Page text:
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Review of LCA studies of solid waste management systems - Part I: Lessons learned and perspectives.

Laurent, Alexis; Bakas, Ioannis; Clavreul, Julie; Bernstad, Anna LU ; Niero, Monia; Gentil, Emmanuel; Hauschild, Michael Z and Christensen, Thomas H (2014) In Waste Management 34(3). p.573-588
Abstract
The continuously increasing solid waste generation worldwide calls for management strategies that integrate concerns for environmental sustainability. By quantifying environmental impacts of systems, life cycle assessment (LCA) is a tool, which can contribute to answer that call. But how, where and to which extent has it been applied to solid waste management systems (SWMSs) until now, and which lessons can be learnt from the findings of these LCA applications? To address these questions, we performed a critical review of 222 published LCA studies of SWMS. We first analysed the geographic distribution and found that the published studies have primarily been concentrated in Europe with little application in developing countries. In terms of... (More)
The continuously increasing solid waste generation worldwide calls for management strategies that integrate concerns for environmental sustainability. By quantifying environmental impacts of systems, life cycle assessment (LCA) is a tool, which can contribute to answer that call. But how, where and to which extent has it been applied to solid waste management systems (SWMSs) until now, and which lessons can be learnt from the findings of these LCA applications? To address these questions, we performed a critical review of 222 published LCA studies of SWMS. We first analysed the geographic distribution and found that the published studies have primarily been concentrated in Europe with little application in developing countries. In terms of technological coverage, they have largely overlooked application of LCA to waste prevention activities and to relevant waste types apart from household waste, e.g. construction and demolition waste. Waste management practitioners are thus encouraged to abridge these gaps in future applications of LCA. In addition to this contextual analysis, we also evaluated the findings of selected studies of good quality and found that there is little agreement in the conclusions among them. The strong dependence of each SWMS on local conditions, such as waste composition or energy system, prevents a meaningful generalisation of the LCA results as we find it in the waste hierarchy. We therefore recommend stakeholders in solid waste management to regard LCA as a tool, which, by its ability of capturing the local specific conditions in the modelling of environmental impacts and benefits of a SWMS, allows identifying critical problems and proposing improvement options adapted to the local specificities. (Less)
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author
organization
publishing date
type
Contribution to journal
publication status
published
subject
in
Waste Management
volume
34
issue
3
pages
573 - 588
publisher
Elsevier
external identifiers
  • wos:000332266100002
  • pmid:24369845
  • scopus:84893770129
ISSN
1879-2456
DOI
10.1016/j.wasman.2013.10.045
language
English
LU publication?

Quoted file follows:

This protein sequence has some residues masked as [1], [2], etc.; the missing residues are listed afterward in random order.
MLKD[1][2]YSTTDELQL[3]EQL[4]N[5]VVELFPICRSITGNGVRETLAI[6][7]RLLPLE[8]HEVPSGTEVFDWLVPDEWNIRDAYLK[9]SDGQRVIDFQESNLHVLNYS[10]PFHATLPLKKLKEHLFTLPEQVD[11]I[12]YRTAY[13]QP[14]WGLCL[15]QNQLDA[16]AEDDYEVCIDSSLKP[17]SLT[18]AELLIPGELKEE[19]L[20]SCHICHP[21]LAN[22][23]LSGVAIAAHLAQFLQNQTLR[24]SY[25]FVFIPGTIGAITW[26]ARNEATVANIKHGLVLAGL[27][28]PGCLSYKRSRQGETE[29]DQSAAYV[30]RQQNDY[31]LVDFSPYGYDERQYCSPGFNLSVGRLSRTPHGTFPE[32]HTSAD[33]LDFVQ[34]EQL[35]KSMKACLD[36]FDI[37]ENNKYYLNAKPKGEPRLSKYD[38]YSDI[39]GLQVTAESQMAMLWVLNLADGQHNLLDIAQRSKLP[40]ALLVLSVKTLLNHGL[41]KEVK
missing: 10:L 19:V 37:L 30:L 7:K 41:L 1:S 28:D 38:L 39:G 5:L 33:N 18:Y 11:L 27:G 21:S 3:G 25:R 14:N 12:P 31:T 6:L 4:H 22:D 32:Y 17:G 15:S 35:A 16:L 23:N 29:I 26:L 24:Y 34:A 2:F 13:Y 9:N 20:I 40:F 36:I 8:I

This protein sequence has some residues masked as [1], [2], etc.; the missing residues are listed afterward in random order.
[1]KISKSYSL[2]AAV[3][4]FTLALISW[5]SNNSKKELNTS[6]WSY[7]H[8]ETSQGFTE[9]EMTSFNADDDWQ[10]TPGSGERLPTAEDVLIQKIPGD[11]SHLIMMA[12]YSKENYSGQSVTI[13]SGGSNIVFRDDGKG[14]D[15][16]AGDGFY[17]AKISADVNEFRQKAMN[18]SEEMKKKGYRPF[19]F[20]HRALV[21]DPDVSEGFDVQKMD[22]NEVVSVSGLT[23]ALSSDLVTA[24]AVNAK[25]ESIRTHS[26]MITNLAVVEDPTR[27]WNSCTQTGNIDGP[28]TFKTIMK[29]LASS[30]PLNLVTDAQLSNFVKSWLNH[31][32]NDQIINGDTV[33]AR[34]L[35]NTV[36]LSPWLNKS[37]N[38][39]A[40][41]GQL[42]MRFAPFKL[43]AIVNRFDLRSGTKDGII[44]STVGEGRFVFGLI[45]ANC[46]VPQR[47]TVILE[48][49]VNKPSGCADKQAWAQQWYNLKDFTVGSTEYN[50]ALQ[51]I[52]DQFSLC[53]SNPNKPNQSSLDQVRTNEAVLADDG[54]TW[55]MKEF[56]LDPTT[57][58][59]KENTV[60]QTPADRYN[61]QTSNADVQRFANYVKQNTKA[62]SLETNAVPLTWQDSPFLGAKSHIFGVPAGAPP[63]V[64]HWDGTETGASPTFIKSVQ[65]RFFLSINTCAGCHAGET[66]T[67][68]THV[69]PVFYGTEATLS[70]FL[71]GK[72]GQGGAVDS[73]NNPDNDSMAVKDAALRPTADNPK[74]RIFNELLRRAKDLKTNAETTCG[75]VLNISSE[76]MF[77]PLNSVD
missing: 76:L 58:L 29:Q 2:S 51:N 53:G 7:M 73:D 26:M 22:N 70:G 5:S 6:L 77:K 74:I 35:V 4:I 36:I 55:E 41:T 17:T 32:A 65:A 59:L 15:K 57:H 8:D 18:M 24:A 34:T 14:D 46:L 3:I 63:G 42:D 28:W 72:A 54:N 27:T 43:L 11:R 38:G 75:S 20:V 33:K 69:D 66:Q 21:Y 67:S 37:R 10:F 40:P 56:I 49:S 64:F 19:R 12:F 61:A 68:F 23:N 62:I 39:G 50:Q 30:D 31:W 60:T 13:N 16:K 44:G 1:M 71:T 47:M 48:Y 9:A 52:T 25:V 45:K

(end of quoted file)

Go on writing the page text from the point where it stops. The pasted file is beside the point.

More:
yes
id
f26cb119-8546-462c-acb2-2e61e186a1a5 (old id 4222975)
date added to LUP
2014-02-03 12:39:53
date last changed
2017-11-12 03:12:32
@article{f26cb119-8546-462c-acb2-2e61e186a1a5,
  abstract     = {The continuously increasing solid waste generation worldwide calls for management strategies that integrate concerns for environmental sustainability. By quantifying environmental impacts of systems, life cycle assessment (LCA) is a tool, which can contribute to answer that call. But how, where and to which extent has it been applied to solid waste management systems (SWMSs) until now, and which lessons can be learnt from the findings of these LCA applications? To address these questions, we performed a critical review of 222 published LCA studies of SWMS. We first analysed the geographic distribution and found that the published studies have primarily been concentrated in Europe with little application in developing countries. In terms of technological coverage, they have largely overlooked application of LCA to waste prevention activities and to relevant waste types apart from household waste, e.g. construction and demolition waste. Waste management practitioners are thus encouraged to abridge these gaps in future applications of LCA. In addition to this contextual analysis, we also evaluated the findings of selected studies of good quality and found that there is little agreement in the conclusions among them. The strong dependence of each SWMS on local conditions, such as waste composition or energy system, prevents a meaningful generalisation of the LCA results as we find it in the waste hierarchy. We therefore recommend stakeholders in solid waste management to regard LCA as a tool, which, by its ability of capturing the local specific conditions in the modelling of environmental impacts and benefits of a SWMS, allows identifying critical problems and proposing improvement options adapted to the local specificities.},
  author       = {Laurent, Alexis and Bakas, Ioannis and Clavreul, Julie and Bernstad, Anna and Niero, Monia and Gentil, Emmanuel and Hauschild, Michael Z and Christensen, Thomas H},
  issn         = {1879-2456},
  language     = {eng},
  number       = {3},
  pages        = {573--588},
  publisher    = {Elsevier},
  series       = {Waste Management},
  title        = {Review of LCA studies of solid waste management systems - Part I: Lessons learned and perspectives.},
  url          = {http://dx.doi.org/10.1016/j.wasman.2013.10.045},
  volume       = {34},
  year         = {2014},
}